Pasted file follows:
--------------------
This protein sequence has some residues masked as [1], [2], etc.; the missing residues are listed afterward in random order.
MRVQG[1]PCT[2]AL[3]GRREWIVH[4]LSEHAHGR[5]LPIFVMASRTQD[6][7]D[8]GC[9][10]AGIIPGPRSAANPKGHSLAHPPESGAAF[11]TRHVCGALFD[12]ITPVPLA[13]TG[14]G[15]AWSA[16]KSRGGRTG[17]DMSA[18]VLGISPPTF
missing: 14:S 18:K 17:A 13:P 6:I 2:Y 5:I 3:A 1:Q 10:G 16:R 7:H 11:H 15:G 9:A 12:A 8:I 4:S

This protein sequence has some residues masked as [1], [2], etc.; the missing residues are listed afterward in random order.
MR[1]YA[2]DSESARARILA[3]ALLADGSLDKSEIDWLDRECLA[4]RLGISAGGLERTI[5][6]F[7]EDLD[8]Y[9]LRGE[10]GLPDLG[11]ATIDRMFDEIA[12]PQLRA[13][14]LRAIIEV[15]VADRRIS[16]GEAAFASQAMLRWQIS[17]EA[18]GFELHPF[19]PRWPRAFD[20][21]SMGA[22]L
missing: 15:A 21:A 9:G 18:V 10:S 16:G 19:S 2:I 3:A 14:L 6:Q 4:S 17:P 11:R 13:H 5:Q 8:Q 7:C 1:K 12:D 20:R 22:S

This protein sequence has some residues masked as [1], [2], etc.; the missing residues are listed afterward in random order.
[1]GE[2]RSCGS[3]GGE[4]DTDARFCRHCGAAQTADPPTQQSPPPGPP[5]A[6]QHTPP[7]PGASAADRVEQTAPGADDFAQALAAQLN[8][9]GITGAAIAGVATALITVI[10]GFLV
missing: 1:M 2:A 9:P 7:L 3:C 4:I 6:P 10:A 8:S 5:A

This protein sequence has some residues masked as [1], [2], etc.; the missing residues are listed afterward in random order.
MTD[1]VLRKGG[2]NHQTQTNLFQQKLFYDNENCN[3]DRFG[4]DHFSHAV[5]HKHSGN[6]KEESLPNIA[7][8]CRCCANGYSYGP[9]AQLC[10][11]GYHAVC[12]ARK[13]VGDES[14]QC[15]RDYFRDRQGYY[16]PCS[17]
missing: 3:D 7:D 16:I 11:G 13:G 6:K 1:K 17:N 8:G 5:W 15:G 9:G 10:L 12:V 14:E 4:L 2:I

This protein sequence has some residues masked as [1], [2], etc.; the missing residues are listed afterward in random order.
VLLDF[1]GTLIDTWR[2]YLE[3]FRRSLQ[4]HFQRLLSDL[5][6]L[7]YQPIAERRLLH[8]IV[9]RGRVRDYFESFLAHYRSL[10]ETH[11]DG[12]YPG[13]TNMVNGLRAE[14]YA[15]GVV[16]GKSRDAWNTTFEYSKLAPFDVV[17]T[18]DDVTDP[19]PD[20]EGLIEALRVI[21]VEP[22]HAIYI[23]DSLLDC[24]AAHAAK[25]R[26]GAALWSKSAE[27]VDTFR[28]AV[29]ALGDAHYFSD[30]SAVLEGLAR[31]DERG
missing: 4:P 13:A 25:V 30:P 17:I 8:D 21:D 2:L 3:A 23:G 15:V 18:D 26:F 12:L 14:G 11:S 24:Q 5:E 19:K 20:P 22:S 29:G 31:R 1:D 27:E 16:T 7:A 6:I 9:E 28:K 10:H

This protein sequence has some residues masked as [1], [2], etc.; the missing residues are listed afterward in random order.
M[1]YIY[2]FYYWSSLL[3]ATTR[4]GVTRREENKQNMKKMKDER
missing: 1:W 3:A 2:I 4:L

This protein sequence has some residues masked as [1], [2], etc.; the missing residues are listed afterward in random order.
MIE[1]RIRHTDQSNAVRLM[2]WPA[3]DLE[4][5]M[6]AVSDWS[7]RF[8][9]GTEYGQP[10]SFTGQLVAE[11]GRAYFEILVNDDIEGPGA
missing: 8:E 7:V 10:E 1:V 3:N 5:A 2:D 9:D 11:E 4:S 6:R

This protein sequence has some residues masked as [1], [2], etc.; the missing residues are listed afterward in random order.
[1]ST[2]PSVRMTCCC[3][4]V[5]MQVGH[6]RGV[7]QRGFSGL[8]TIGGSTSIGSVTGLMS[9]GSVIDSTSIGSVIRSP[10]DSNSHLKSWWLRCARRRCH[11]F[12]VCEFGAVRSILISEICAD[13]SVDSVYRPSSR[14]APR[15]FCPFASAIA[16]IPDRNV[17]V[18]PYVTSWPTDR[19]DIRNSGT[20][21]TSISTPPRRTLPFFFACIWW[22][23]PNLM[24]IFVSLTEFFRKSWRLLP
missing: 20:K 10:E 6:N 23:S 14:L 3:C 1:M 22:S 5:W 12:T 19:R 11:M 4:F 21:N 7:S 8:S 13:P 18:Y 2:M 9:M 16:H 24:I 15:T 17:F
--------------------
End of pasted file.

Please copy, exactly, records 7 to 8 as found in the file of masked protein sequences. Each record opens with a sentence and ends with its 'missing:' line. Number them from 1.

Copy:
This protein sequence has some residues masked as [1], [2], etc.; the missing residues are listed afterward in random order.
MIE[1]RIRHTDQSNAVRLM[2]WPA[3]DLE[4][5]M[6]AVSDWS[7]RF[8][9]GTEYGQP[10]SFTGQLVAE[11]GRAYFEILVNDDIEGPGA
missing: 8:E 7:V 10:E 1:V 3:N 5:A 2:D 9:D 11:E 4:S 6:R

This protein sequence has some residues masked as [1], [2], etc.; the missing residues are listed afterward in random order.
[1]ST[2]PSVRMTCCC[3][4]V[5]MQVGH[6]RGV[7]QRGFSGL[8]TIGGSTSIGSVTGLMS[9]GSVIDSTSIGSVIRSP[10]DSNSHLKSWWLRCARRRCH[11]F[12]VCEFGAVRSILISEICAD[13]SVDSVYRPSSR[14]APR[15]FCPFASAIA[16]IPDRNV[17]V[18]PYVTSWPTDR[19]DIRNSGT[20][21]TSISTPPRRTLPFFFACIWW[22][23]PNLM[24]IFVSLTEFFRKSWRLLP
missing: 20:K 10:E 6:N 23:S 14:L 3:C 1:M 22:S 5:W 12:T 19:R 11:M 4:F 21:N 7:S 8:S 13:P 18:Y 2:M 9:M 16:H 24:I 15:T 17:F